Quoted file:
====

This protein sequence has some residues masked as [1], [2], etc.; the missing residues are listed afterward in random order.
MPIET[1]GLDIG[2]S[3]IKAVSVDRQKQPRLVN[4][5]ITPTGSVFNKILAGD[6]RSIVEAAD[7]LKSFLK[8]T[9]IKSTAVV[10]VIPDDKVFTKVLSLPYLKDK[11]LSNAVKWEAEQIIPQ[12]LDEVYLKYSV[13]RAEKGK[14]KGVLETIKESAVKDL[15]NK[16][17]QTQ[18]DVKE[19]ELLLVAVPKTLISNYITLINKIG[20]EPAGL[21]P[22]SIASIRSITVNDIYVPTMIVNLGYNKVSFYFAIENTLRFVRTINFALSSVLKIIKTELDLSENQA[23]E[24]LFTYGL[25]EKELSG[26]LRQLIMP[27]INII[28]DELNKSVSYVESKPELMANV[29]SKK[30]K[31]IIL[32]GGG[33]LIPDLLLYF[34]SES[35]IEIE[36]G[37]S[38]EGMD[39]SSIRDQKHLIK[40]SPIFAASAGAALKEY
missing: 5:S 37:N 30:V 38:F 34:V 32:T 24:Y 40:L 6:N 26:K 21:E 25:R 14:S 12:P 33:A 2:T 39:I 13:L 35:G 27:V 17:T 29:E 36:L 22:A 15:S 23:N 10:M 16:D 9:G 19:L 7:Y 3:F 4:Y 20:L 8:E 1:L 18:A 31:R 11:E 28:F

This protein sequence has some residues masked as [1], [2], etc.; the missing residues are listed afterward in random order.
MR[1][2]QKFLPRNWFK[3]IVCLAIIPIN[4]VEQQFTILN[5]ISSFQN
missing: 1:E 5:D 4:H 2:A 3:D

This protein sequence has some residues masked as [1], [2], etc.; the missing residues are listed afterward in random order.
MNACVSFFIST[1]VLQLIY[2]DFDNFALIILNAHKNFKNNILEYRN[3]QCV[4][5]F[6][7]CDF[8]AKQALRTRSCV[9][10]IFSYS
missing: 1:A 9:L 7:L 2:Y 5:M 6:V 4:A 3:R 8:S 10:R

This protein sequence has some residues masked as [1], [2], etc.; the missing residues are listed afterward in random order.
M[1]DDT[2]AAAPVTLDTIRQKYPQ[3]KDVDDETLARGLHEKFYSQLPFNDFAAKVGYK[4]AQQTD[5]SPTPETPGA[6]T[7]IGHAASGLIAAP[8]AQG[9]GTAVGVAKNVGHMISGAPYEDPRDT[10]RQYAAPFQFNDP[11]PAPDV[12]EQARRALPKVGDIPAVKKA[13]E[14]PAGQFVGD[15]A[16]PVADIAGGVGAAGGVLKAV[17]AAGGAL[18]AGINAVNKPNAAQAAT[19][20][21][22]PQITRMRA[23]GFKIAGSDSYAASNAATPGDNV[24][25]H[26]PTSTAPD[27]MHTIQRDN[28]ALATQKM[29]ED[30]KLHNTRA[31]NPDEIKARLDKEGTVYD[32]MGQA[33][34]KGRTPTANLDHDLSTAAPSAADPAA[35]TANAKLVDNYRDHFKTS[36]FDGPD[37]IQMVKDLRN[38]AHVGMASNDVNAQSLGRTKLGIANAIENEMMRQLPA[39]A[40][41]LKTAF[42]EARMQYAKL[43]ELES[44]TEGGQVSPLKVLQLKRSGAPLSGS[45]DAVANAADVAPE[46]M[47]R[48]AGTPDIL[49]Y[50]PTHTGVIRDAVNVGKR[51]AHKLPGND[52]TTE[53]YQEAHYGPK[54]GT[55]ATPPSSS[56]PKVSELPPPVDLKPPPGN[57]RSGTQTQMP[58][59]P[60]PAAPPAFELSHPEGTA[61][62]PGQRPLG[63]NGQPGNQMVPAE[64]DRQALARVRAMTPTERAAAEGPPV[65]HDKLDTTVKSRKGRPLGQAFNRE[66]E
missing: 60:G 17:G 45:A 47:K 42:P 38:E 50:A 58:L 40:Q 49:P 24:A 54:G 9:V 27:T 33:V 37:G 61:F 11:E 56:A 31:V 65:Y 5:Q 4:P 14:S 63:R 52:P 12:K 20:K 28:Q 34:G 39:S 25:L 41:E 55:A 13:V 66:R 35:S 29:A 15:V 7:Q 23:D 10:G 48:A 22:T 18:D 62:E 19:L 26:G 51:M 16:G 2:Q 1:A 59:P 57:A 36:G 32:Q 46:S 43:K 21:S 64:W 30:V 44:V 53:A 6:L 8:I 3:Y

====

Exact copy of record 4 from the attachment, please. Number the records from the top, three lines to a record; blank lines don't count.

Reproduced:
This protein sequence has some residues masked as [1], [2], etc.; the missing residues are listed afterward in random order.
M[1]DDT[2]AAAPVTLDTIRQKYPQ[3]KDVDDETLARGLHEKFYSQLPFNDFAAKVGYK[4]AQQTD[5]SPTPETPGA[6]T[7]IGHAASGLIAAP[8]AQG[9]GTAVGVAKNVGHMISGAPYEDPRDT[10]RQYAAPFQFNDP[11]PAPDV[12]EQARRALPKVGDIPAVKKA[13]E[14]PAGQFVGD[15]A[16]PVADIAGGVGAAGGVLKAV[17]AAGGAL[18]AGINAVNKPNAAQAAT[19][20][21][22]PQITRMRA[23]GFKIAGSDSYAASNAATPGDNV[24][25]H[26]PTSTAPD[27]MHTIQRDN[28]ALATQKM[29]ED[30]KLHNTRA[31]NPDEIKARLDKEGTVYD[32]MGQA[33][34]KGRTPTANLDHDLSTAAPSAADPAA[35]TANAKLVDNYRDHFKTS[36]FDGPD[37]IQMVKDLRN[38]AHVGMASNDVNAQSLGRTKLGIANAIENEMMRQLPA[39]A[40][41]LKTAF[42]EARMQYAKL[43]ELES[44]TEGGQVSPLKVLQLKRSGAPLSGS[45]DAVANAADVAPE[46]M[47]R[48]AGTPDIL[49]Y[50]PTHTGVIRDAVNVGKR[51]AHKLPGND[52]TTE[53]YQEAHYGPK[54]GT[55]ATPPSSS[56]PKVSELPPPVDLKPPPGN[57]RSGTQTQMP[58][59]P[60]PAAPPAFELSHPEGTA[61][62]PGQRPLG[63]NGQPGNQMVPAE[64]DRQALARVRAMTPTERAAAEGPPV[65]HDKLDTTVKSRKGRPLGQAFNRE[66]E
missing: 60:G 17:G 45:A 47:K 42:P 38:E 50:A 58:L 40:Q 49:P 24:A 54:G 9:V 27:T 33:V 37:G 61:F 11:E 56:A 31:V 65:Y 5:Q 4:P 14:S 63:R 52:P 12:K 20:K 28:Q 34:G 39:S 25:L 41:E 55:A 13:V 66:R 35:S 29:A 15:V 7:Q 23:D 10:G 48:A 22:T 18:D 62:E 19:L 26:G 51:M 16:G 2:Q 1:A 59:P 57:A 36:G 32:Q 46:S 43:K 21:S 64:W 30:V 44:V 53:A 6:L 8:I 3:Y